Biopics are often a tricky affair, because filmmakers are challenged to hit a very delicate balance when choosing which parts of their subject’s lives to cover. For some, it pays to focus on just one pivotal event (as in Lincoln) or up to a certain point in their achievements (Elizabeth), while others prefer to take an all-encompassing recap (The Iron Lady). Working with a life as eventful as Louis Zamperini’s (portrayed by Jack O’Connell) made this consideration even more complicated in Unbroken because there are four distinct threads in his life, each arguably deserving of its own feature-length production.
First, there was Zamperini’s troubled childhood as the bullied son of Italian immigrants. This fed into his obsession with running and eventual success as an Olympic athlete. Then, World War II struck and he became a bombardier, which culminated in being stuck at sea for 47 days on a life-raft after a mission goes wrong. Finally, he would spend years in a Japanese Prisoner of War camp, refusing to compromise his principles, even in the face of brutal punishments.
Director Angelina Jolie decides to cover all of these aspects, framing his wartime exploits as the film’s present and interspersing it with lengthy flashbacks to his pre-war experiences. Having met Zamperini prior to his death earlier this year, Jolie clearly made a conscious decision to commemorate his rich life and underline exactly how much adversity he had triumphed over.
While it was a touching sign of the director’s respect, the sheer volume of events, and the disparate ways in which they are portrayed, unfortunately works against the film. Zamperini’s athletics career is built up slowly, with close to an hour of the running time used to show his sportsmanship and dedication. These scenes carry a tangible personal weight and the slow burn creates palpable tension even when audiences watch a race they already know the conclusion to.
By contrast, the wartime scenes run at a faster rate, preventing any of the horrors from truly sinking in. Although Jolie pulls no punches in showing the treatment of the prisoners, the non-stop barrage of abuse faced by Zamperini can be desensitising due to its graphic presentation and unbalanced tempo.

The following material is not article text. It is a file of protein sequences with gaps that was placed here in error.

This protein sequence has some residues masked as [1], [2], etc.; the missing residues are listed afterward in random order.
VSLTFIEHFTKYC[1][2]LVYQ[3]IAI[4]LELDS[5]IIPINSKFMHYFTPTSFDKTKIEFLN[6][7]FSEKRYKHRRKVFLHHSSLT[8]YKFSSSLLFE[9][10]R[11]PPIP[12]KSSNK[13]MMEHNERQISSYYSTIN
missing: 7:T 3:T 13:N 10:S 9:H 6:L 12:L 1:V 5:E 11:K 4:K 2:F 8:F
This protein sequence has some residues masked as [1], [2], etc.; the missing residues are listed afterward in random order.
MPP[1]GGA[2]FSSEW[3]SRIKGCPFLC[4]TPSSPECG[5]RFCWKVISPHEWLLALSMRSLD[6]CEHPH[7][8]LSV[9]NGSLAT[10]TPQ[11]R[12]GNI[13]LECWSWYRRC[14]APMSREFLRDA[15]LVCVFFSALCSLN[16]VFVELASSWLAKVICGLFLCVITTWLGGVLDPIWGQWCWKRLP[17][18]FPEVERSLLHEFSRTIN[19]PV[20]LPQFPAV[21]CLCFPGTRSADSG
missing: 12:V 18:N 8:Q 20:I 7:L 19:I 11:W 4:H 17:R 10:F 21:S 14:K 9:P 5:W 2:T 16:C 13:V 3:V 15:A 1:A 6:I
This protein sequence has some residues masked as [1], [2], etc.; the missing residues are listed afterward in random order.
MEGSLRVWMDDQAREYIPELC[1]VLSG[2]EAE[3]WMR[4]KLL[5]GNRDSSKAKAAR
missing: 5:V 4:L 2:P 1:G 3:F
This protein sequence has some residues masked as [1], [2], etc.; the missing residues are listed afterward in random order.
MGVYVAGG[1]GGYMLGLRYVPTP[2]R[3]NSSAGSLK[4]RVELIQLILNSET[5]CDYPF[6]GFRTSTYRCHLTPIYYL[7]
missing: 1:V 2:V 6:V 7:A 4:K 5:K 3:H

Had the pacing been more evenly matched with the scenes of his youth or had some of the brutality been edited out, there might have been more of an impact. Even so, two of the most powerful scenes take place in the camp, with Japanese officer Watanabe (Miyavi) finding ways to punish Zamperini with increasing cruelty, only for the American to hold his own.
The other big problem is the score. Alexandre Desplat’s string-heavy compositions are beautiful, no doubt, but they often overpower the action. Some of the best moments take place when there is a lack of music – an unannounced shark attack or a sudden outburst of violence from a commanding officer – proving that sign-posting the action can be more of a hindrance than a help.
That being said, the film excels with its cast. The acting is superb and, were reviews based on performances alone, there would be nothing to complain about. O’Connell is, without a shadow of a doubt, one of the most talented and overlooked actors of his generation.
Shifting from frantic bursts of energy to involuntary flinching at the sight of his tormentors to a final, hollow resignation before realising he will survive the war after all, O’Connell convincingly inhabits every inch of Zamperini and, along with his work in Starred Up and ’71, delivers what might be the best year of acting in a long time.
The remaining characters are, by necessity, only there to fill the supporting slots, but they are played with equal commitment and aplomb. Of particular note are Domhnall Gleeson as Zamperini’s pilot, Russell Phillips, and Miyavi’s genuinely chilling turn as Mutsuhiro Watanabe. Credit should also be given for the cinematography and the art direction, both helping to create believable and often beautiful environments for the story to unfold in.
Unbroken certainly had the potential to be better, but it is still a very good effort. A bit more time in the editing room would have helped, but when it comes to portraying a strong-willed and inspirational individual, the film does a commendable job.
Writer and Editor for the Film & TV section of Impact, Bharat is a keen previewer, reviewer and sometimes just viewer, of all things cinematic and televisual, with a particular passion for biographical pictures, adaptations and sitcoms.